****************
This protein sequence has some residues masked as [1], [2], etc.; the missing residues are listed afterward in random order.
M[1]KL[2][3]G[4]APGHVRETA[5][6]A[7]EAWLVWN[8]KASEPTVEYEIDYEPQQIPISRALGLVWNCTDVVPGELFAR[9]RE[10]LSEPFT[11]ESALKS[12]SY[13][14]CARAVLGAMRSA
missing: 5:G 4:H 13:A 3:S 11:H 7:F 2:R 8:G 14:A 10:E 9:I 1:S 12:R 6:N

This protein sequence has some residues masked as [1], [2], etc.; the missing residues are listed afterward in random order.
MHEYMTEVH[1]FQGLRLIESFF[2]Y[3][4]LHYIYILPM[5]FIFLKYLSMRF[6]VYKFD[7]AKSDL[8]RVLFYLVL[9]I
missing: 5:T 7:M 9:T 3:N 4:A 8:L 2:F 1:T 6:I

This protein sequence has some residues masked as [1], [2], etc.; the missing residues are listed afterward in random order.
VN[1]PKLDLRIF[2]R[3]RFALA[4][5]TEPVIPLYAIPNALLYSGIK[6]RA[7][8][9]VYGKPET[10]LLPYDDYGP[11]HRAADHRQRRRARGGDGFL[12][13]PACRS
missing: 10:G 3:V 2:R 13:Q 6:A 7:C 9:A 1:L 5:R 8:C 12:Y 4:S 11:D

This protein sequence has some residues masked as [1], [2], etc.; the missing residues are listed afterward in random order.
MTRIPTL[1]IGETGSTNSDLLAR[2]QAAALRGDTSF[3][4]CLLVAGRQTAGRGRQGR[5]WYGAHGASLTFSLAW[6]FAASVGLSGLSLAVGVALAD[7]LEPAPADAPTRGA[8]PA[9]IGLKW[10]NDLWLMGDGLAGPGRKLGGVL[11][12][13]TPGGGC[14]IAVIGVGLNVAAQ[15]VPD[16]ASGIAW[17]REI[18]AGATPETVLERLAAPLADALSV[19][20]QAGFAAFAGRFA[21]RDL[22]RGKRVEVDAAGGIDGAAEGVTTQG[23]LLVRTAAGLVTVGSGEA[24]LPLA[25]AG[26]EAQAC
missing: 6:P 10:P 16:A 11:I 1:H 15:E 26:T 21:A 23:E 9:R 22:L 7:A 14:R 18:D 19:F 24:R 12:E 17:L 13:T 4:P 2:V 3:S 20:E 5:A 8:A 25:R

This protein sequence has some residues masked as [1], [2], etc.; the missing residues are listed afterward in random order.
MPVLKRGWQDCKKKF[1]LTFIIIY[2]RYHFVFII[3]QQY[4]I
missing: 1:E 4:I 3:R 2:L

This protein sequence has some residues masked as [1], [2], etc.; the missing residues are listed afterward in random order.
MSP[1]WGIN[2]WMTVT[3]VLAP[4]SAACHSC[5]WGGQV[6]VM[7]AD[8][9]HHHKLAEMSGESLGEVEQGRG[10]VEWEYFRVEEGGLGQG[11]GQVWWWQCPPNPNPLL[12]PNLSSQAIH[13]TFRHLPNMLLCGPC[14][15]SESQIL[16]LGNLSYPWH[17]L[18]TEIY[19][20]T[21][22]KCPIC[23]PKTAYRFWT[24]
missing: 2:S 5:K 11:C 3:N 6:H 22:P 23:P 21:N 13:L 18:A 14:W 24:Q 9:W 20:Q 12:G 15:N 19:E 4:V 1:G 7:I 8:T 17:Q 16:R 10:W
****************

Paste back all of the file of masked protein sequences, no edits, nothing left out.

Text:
This protein sequence has some residues masked as [1], [2], etc.; the missing residues are listed afterward in random order.
M[1]KL[2][3]G[4]APGHVRETA[5][6]A[7]EAWLVWN[8]KASEPTVEYEIDYEPQQIPISRALGLVWNCTDVVPGELFAR[9]RE[10]LSEPFT[11]ESALKS[12]SY[13][14]CARAVLGAMRSA
missing: 5:G 4:H 13:A 3:S 11:H 7:F 2:R 8:G 14:A 10:E 9:I 1:S 12:R 6:N

This protein sequence has some residues masked as [1], [2], etc.; the missing residues are listed afterward in random order.
MHEYMTEVH[1]FQGLRLIESFF[2]Y[3][4]LHYIYILPM[5]FIFLKYLSMRF[6]VYKFD[7]AKSDL[8]RVLFYLVL[9]I
missing: 5:T 7:M 9:T 3:N 4:A 8:L 2:F 1:T 6:I

This protein sequence has some residues masked as [1], [2], etc.; the missing residues are listed afterward in random order.
VN[1]PKLDLRIF[2]R[3]RFALA[4][5]TEPVIPLYAIPNALLYSGIK[6]RA[7][8][9]VYGKPET[10]LLPYDDYGP[11]HRAADHRQRRRARGGDGFL[12][13]PACRS
missing: 10:G 3:V 2:R 13:Q 6:A 7:C 9:A 1:L 5:R 8:C 12:Y 4:S 11:D

This protein sequence has some residues masked as [1], [2], etc.; the missing residues are listed afterward in random order.
MTRIPTL[1]IGETGSTNSDLLAR[2]QAAALRGDTSF[3][4]CLLVAGRQTAGRGRQGR[5]WYGAHGASLTFSLAW[6]FAASVGLSGLSLAVGVALAD[7]LEPAPADAPTRGA[8]PA[9]IGLKW[10]NDLWLMGDGLAGPGRKLGGVL[11][12][13]TPGGGC[14]IAVIGVGLNVAAQ[15]VPD[16]ASGIAW[17]REI[18]AGATPETVLERLAAPLADALSV[19][20]QAGFAAFAGRFA[21]RDL[22]RGKRVEVDAAGGIDGAAEGVTTQG[23]LLVRTAAGLVTVGSGEA[24]LPLA[25]AG[26]EAQAC
missing: 6:P 10:P 16:A 11:I 1:H 15:E 26:T 21:A 23:E 9:R 22:L 7:A 14:R 18:D 19:F 24:R 12:E 17:L 13:T 4:P 2:V 3:S 20:E 5:A 8:A 25:R

This protein sequence has some residues masked as [1], [2], etc.; the missing residues are listed afterward in random order.
MPVLKRGWQDCKKKF[1]LTFIIIY[2]RYHFVFII[3]QQY[4]I
missing: 1:E 4:I 3:R 2:L

This protein sequence has some residues masked as [1], [2], etc.; the missing residues are listed afterward in random order.
MSP[1]WGIN[2]WMTVT[3]VLAP[4]SAACHSC[5]WGGQV[6]VM[7]AD[8][9]HHHKLAEMSGESLGEVEQGRG[10]VEWEYFRVEEGGLGQG[11]GQVWWWQCPPNPNPLL[12]PNLSSQAIH[13]TFRHLPNMLLCGPC[14][15]SESQIL[16]LGNLSYPWH[17]L[18]TEIY[19][20]T[21][22]KCPIC[23]PKTAYRFWT[24]
missing: 2:S 5:K 11:C 3:N 6:H 22:P 23:P 21:N 13:L 18:A 14:W 24:Q 9:W 20:Q 12:G 15:N 19:E 4:V 1:G 7:I 8:T 17:Q 16:R 10:W